25th March 2014 San Francisco, USA

How GREAT is Innovation?

Earlier this month, the best and brightest minds in innovation, creative media, and tech landed in Austin for the annual SxSW conference and trade show.  Every year I am impressed by the UK companies that attend SxSW, and this year was no different. My colleagues at the British Consulate in Houston support loads of UK companies who are introducing themselves to a US audience.

As I followed various Twitter streams chronicling the activities, I was envious of those enjoying not only of the warm Austin weather (and amazing food), but also the exciting atmosphere that brings all of these tech-startups together for a week of brainstorming and product launches. In particular, I was struck by an Edinburgh-based organisation, Speech Graphics, which analyses recorded speech to move an animated character’s face in synchrony with audio in video games, and it works in all languages. This is just the latest reminder of the importance of British technology in Hollywood—if you watched the Academy Awards earlier this year you should recognize another  (Gravity, anyone?).

The UK has a culture of innovation, which is strengthened through collaboration with the strong science and technology scene in the Bay Area. Earlier this month, a few key players who are making a real difference in innovation stopped by an event hosted by the British Consulate in San Francisco for a fire-side chat on what is new in the industry.

Andy McLoughlin, co-founder of Huddle, a cloud-based collaboration and content company founded and based in London, moderated the discussion with these innovators. The first was Eben Upton, co-founder of Raspberry Pi. If you’re a frequent reader of this blog (and hopefully you are), you should be familiar with Raspberry Pi. And if you’re not, rest assured I did not mean “raspberry pie.” Raspberry Pi is a UK-based foundation which develops credit card-sized single-board computers with the intention of encouraging and promoting the teaching of basic computer science in schools. The second British innovator on the panel was Simon Segars, CEO of ARM. This company, based in Cambridge, is the world’s leading semiconductor intellectual property supplier. You know that phone in your lap? Chances are it has an ARM chip in it. Just to give you an idea for how impressive this UK-based company is, to date over 20 billion ARM based chips have been shipped and 800 processor licences have been sold to more than 250 companies around the world.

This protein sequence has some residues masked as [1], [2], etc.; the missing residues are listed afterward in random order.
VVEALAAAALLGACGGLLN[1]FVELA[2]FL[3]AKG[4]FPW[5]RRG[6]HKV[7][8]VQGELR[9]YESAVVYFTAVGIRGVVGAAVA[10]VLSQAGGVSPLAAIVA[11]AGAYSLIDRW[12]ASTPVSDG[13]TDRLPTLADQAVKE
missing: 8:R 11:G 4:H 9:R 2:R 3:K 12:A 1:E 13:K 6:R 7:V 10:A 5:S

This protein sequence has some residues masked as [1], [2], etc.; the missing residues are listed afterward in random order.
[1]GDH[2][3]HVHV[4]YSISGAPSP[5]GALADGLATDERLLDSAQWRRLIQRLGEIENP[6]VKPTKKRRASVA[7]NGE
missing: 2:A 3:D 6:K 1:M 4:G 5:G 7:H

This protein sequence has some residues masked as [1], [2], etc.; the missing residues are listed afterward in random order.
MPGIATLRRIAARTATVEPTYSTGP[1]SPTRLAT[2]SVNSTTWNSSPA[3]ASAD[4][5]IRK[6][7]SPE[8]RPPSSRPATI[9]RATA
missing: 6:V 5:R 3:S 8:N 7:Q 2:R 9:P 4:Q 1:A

Needless to say, the discussion between these three innovators was energetic  Andy, Eben and Simon were all able to share the stories of how their organisations came to be and showcased the UK as a leading innovative nation. These British entrepreneurs discussed some of the obstacles they had to overcome to reach the point where they are today.

This sparked conversations about the innovation ecosystem in Silicon Valley and how it can be recreated and fostered in other parts of the world. Naturally I thought of Tech City, a development in London’s East End that is quickly becoming a digital capital in Europe, with companies like Google and Facebook opening up their European headquarters there. But smaller start-ups from around the UK have also gained knowledge and skills by opening their offices in the vibrant atmosphere. Tech City is thriving and is one of the most welcoming places to open up a creative or digital media company in Europe, much like Silicon Valley is in the US.

By showcasing these great innovators and the UK during the event, we were able to show leading entrepreneurs and other attendees the strength and power of innovation in the UK, a GREAT country known for “punching above its weight.”

About Emily Keir

Emily joined the San Francisco S&I team in May 2012 after graduating from the University of California, Los Angeles with an honours degree in Environmental Studies/Geography and Environmental Systems and…

Emily joined the San Francisco S&I team in May 2012 after graduating from the University of California, Los Angeles with an honours degree in Environmental Studies/Geography and Environmental Systems and Society. While working towards her degree at UCLA, she conducted primary remote sensing research and spent time abroad studying ecology, economics, and biology at Cambridge University. She started her work with the British Consulate as an intern for the Science and Innovation team in Los Angeles before becoming an officer in San Francisco.

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